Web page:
The US Justice Department on Tuesday announced a statewide investigation into prisons in Georgia, focusing on prisoner-on-prisoner violence and sexual abuse of gay, lesbian and transgender prisoners by prisoners and staff.
Kristen Clarke, who leads the DOJ's Civil Rights Division, said the investigation will look into possible civil rights violations.
Clarke said the Justice Department found "significant justification" to open this investigation.
"For example, in 2020, at least 26 people died in Georgia prisons by confirmed or suspected homicide. There have been a reported 18 homicides so far in 2021," Clarke said. "Reports of countless other violence, assaults, including stabbings and beatings, also have emerged from Georgia prisons."
"Concerned Citizens, family members, and civil rights organizations, as well as photographs and videos linked to social media and other channels have highlighted widespread contraband weapons and open gang activity in the prisons," Clarke added.
The Georgia Department of Corrections denied the allegations in a statement to CNN.
"The GDC is committed to the safety of all of the offenders in its custody and denies that it has engaged in a pattern or practice of violating their civil rights or failing to protect them from harm due to violence," Timothy C. Ward, commissioner for the Georgia Department of Corrections, said in the statement.
"This commitment includes the protection of lesbian, gay, bisexual, transgender, and intersex (LGBTI) prisoners from sexual harassment, sexual abuse, and sexual assault. We cooperated fully with the USDOJ's initial investigation in 2016 and are proud of the service and dedication of our team since then to perform during unprecedented challenges."
Clarke also noted that more than 2 million people reside in prisons and jails across the country, and people of color are disproportionately represented among them.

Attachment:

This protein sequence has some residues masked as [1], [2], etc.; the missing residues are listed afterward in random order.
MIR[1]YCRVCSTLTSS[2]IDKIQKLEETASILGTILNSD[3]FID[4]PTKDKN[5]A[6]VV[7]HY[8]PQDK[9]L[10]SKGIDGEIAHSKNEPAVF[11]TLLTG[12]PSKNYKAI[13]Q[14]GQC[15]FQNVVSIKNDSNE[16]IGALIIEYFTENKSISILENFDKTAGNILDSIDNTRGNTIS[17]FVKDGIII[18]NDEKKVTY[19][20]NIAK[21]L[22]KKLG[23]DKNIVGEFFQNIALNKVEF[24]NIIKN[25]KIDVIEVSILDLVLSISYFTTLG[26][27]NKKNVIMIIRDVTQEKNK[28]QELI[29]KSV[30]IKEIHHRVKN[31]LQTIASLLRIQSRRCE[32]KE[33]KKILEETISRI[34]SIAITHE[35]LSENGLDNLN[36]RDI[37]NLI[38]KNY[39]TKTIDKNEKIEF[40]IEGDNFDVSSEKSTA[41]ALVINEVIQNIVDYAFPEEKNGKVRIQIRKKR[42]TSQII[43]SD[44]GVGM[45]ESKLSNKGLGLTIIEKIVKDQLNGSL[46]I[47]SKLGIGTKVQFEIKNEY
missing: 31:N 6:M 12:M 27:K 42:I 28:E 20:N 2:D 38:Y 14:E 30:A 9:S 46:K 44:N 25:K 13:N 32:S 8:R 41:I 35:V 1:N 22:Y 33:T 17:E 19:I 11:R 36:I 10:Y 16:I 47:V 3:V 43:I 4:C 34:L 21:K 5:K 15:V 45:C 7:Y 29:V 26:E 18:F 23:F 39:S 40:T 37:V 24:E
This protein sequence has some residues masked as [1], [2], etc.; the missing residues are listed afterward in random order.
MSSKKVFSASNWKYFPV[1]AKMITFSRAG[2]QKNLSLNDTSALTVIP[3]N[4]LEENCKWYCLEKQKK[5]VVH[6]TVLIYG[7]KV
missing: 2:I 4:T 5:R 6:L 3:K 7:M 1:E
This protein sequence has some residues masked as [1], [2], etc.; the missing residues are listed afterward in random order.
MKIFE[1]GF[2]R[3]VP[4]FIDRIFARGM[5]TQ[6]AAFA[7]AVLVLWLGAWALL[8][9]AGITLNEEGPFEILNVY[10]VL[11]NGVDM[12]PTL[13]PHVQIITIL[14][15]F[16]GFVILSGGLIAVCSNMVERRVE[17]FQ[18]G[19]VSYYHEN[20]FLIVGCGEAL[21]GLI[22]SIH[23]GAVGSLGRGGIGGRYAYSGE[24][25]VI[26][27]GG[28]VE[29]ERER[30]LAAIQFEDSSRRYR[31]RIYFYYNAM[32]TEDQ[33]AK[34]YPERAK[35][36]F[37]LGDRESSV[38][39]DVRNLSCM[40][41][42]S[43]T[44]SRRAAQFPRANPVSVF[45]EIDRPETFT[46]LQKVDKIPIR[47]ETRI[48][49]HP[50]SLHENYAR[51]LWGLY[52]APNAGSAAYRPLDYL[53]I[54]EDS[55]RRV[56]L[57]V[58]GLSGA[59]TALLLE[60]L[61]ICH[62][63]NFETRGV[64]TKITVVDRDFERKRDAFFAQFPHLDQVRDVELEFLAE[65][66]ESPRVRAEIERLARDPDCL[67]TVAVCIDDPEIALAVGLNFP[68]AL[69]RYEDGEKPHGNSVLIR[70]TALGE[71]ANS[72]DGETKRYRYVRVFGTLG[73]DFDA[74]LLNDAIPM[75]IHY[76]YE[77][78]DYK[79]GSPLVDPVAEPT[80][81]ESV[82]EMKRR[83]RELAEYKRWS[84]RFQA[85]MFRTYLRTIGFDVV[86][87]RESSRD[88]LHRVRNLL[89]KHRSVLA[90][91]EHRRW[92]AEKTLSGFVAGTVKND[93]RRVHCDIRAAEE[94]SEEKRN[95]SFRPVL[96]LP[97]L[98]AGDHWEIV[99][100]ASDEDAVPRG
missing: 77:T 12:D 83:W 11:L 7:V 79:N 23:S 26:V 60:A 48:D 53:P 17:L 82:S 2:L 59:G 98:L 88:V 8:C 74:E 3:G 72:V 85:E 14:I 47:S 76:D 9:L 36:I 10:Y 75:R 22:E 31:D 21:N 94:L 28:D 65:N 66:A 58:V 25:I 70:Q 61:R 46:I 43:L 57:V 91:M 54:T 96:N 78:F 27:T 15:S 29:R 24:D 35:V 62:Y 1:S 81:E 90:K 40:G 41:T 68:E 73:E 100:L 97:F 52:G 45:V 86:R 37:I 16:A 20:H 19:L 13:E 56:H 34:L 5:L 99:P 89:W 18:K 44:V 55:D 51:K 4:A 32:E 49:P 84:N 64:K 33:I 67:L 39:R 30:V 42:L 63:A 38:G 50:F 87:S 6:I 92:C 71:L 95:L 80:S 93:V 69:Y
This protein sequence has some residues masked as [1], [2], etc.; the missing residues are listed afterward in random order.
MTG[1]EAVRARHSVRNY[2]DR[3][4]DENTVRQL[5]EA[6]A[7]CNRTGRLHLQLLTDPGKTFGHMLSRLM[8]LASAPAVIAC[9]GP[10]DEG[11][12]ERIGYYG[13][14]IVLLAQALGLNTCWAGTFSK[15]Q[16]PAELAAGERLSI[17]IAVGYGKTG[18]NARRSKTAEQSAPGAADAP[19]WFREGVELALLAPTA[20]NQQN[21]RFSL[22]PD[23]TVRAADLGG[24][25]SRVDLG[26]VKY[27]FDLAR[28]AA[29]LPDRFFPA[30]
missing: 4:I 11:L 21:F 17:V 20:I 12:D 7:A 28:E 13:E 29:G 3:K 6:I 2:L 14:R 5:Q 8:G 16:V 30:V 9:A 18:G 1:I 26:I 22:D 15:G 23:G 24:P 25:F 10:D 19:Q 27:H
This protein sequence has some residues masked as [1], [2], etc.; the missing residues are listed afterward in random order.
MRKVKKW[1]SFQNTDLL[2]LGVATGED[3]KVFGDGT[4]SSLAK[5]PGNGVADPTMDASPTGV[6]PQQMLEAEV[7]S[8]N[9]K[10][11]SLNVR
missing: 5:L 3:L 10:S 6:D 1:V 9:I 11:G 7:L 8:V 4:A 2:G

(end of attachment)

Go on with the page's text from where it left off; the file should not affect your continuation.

"For example, in Georgia, the percentage of incarcerated people who are Black is nearly twice the percentage of Black residents in the state of Georgia overall. According to data from the Georgia Department of Corrections, the state's prisoner population is 61% Black, so they make up about 32% of the population," Clarke said.
The investigation will also address the devastating effects of "prison staff shortages, inadequate policies and training, and then the lack of accountability," Clarke said.
"Understaffing in correctional facilities is a particularly acute problem. It can lead to inadequate supervision and violence. It can also prevent people from being able to access necessary medical and mental health care."
A class-action lawsuit filed Friday by the Southern Center for Human Rights and the law firm Kilpatrick Townsend & Stockton, LLP on behalf of people in solitary confinement in Georgia State Prison alleges prisoners are kept in feces and urine covered cells and not allowed to leave their cells for weeks or even months except to shower, and some are forced to go weeks at a time without a shower or bath because the prison is so short-staffed.
Several officials of the Georgia Department of Corrections and Georgia State Prison are named as defendants. Lori Benoit, a spokeswoman for the GDC, told CNN the department "does not comment on pending litigation."
Federal law, the Civil Rights of Institutionalized Persons Act, authorizes the Justice Department to investigate state prisons "to determine whether incarcerated people are subject to a pattern or practice of constitutional violations," Clarke said.
"While this critical federal civil rights law has led to some progress, the urgent need for our work continues today," Clarke said.
Georgia has the fourth-highest rate of incarceration, behind Louisiana, Mississippi and Oklahoma, according to the Prison Policy Initiative.
Last month, the Justice Department and the state of New Jersey announced a proposed consent decree to institute major changes at Edna Mahan Correctional Facility for Women following a two-year investigation into allegations of sexual abuse.
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